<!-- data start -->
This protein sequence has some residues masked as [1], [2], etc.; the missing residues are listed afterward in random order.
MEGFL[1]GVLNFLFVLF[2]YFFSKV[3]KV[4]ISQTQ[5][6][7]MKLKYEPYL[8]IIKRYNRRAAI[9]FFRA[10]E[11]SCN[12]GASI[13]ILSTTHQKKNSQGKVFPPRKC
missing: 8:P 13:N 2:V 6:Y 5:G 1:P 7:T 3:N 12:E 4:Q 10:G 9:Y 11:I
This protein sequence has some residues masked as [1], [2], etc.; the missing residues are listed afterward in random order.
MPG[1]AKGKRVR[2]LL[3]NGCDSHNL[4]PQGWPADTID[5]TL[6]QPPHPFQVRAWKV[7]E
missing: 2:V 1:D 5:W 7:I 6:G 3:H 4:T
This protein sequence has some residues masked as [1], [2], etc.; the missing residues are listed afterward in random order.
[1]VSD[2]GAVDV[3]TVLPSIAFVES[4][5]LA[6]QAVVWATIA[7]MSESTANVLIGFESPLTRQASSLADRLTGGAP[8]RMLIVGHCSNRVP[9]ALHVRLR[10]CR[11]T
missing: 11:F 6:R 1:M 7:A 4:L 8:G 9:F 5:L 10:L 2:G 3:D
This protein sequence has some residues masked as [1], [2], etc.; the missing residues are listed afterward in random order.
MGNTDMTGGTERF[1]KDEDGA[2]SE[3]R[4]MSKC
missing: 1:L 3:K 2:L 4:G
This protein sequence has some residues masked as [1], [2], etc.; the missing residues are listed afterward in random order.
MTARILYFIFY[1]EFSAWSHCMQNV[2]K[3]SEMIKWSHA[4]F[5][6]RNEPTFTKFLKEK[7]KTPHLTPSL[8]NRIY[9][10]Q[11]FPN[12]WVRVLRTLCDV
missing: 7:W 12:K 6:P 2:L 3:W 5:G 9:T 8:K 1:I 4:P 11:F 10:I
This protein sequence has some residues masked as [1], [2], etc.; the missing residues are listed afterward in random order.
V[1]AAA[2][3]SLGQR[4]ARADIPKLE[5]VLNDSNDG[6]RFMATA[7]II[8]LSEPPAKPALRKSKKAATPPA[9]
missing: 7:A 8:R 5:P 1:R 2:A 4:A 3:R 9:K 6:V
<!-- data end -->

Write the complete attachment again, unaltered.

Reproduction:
This protein sequence has some residues masked as [1], [2], etc.; the missing residues are listed afterward in random order.
MEGFL[1]GVLNFLFVLF[2]YFFSKV[3]KV[4]ISQTQ[5][6][7]MKLKYEPYL[8]IIKRYNRRAAI[9]FFRA[10]E[11]SCN[12]GASI[13]ILSTTHQKKNSQGKVFPPRKC
missing: 8:P 13:N 2:V 6:Y 5:G 1:P 7:T 3:N 12:E 4:Q 10:G 9:Y 11:I
This protein sequence has some residues masked as [1], [2], etc.; the missing residues are listed afterward in random order.
MPG[1]AKGKRVR[2]LL[3]NGCDSHNL[4]PQGWPADTID[5]TL[6]QPPHPFQVRAWKV[7]E
missing: 2:V 1:D 5:W 7:I 6:G 3:H 4:T
This protein sequence has some residues masked as [1], [2], etc.; the missing residues are listed afterward in random order.
[1]VSD[2]GAVDV[3]TVLPSIAFVES[4][5]LA[6]QAVVWATIA[7]MSESTANVLIGFESPLTRQASSLADRLTGGAP[8]RMLIVGHCSNRVP[9]ALHVRLR[10]CR[11]T
missing: 11:F 6:R 1:M 7:A 4:L 8:G 9:F 5:L 10:L 2:G 3:D
This protein sequence has some residues masked as [1], [2], etc.; the missing residues are listed afterward in random order.
MGNTDMTGGTERF[1]KDEDGA[2]SE[3]R[4]MSKC
missing: 1:L 3:K 2:L 4:G
This protein sequence has some residues masked as [1], [2], etc.; the missing residues are listed afterward in random order.
MTARILYFIFY[1]EFSAWSHCMQNV[2]K[3]SEMIKWSHA[4]F[5][6]RNEPTFTKFLKEK[7]KTPHLTPSL[8]NRIY[9][10]Q[11]FPN[12]WVRVLRTLCDV
missing: 7:W 12:K 6:P 2:L 3:W 5:G 9:T 8:K 1:I 4:P 11:F 10:I
This protein sequence has some residues masked as [1], [2], etc.; the missing residues are listed afterward in random order.
V[1]AAA[2][3]SLGQR[4]ARADIPKLE[5]VLNDSNDG[6]RFMATA[7]II[8]LSEPPAKPALRKSKKAATPPA[9]
missing: 7:A 8:R 5:P 1:R 2:A 4:A 3:R 9:K 6:V